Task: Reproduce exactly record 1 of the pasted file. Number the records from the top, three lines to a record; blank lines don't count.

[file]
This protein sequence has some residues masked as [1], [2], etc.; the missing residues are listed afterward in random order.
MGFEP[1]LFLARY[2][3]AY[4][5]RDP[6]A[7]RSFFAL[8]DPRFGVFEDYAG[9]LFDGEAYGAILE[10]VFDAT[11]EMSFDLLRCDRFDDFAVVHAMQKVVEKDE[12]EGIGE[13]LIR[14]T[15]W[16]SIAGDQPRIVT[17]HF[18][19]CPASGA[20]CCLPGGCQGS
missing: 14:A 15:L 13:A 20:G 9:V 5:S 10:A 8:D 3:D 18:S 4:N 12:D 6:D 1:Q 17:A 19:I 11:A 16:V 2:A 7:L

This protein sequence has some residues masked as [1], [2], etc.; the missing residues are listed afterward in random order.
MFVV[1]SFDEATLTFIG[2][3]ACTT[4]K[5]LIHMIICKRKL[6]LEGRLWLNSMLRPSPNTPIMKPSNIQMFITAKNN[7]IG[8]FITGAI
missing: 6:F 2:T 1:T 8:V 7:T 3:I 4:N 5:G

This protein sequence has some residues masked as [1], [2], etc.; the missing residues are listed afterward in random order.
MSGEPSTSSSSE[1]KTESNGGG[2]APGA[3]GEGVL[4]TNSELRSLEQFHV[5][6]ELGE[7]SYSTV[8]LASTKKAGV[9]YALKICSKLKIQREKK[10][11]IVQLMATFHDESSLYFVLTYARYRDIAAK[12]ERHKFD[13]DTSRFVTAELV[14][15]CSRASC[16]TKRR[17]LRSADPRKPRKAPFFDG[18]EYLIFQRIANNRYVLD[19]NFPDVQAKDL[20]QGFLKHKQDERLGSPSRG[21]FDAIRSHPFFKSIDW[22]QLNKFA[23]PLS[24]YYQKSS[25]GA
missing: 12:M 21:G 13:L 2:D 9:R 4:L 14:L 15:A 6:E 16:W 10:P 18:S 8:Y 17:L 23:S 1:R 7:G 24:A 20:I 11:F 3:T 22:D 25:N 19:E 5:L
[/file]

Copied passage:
This protein sequence has some residues masked as [1], [2], etc.; the missing residues are listed afterward in random order.
MGFEP[1]LFLARY[2][3]AY[4][5]RDP[6]A[7]RSFFAL[8]DPRFGVFEDYAG[9]LFDGEAYGAILE[10]VFDAT[11]EMSFDLLRCDRFDDFAVVHAMQKVVEKDE[12]EGIGE[13]LIR[14]T[15]W[16]SIAGDQPRIVT[17]HF[18][19]CPASGA[20]CCLPGGCQGS
missing: 14:A 15:L 13:A 20:G 9:V 5:S 10:A 8:D 3:D 18:S 4:N 12:D 6:D 1:Q 17:A 19:I 11:A 16:V 2:A 7:L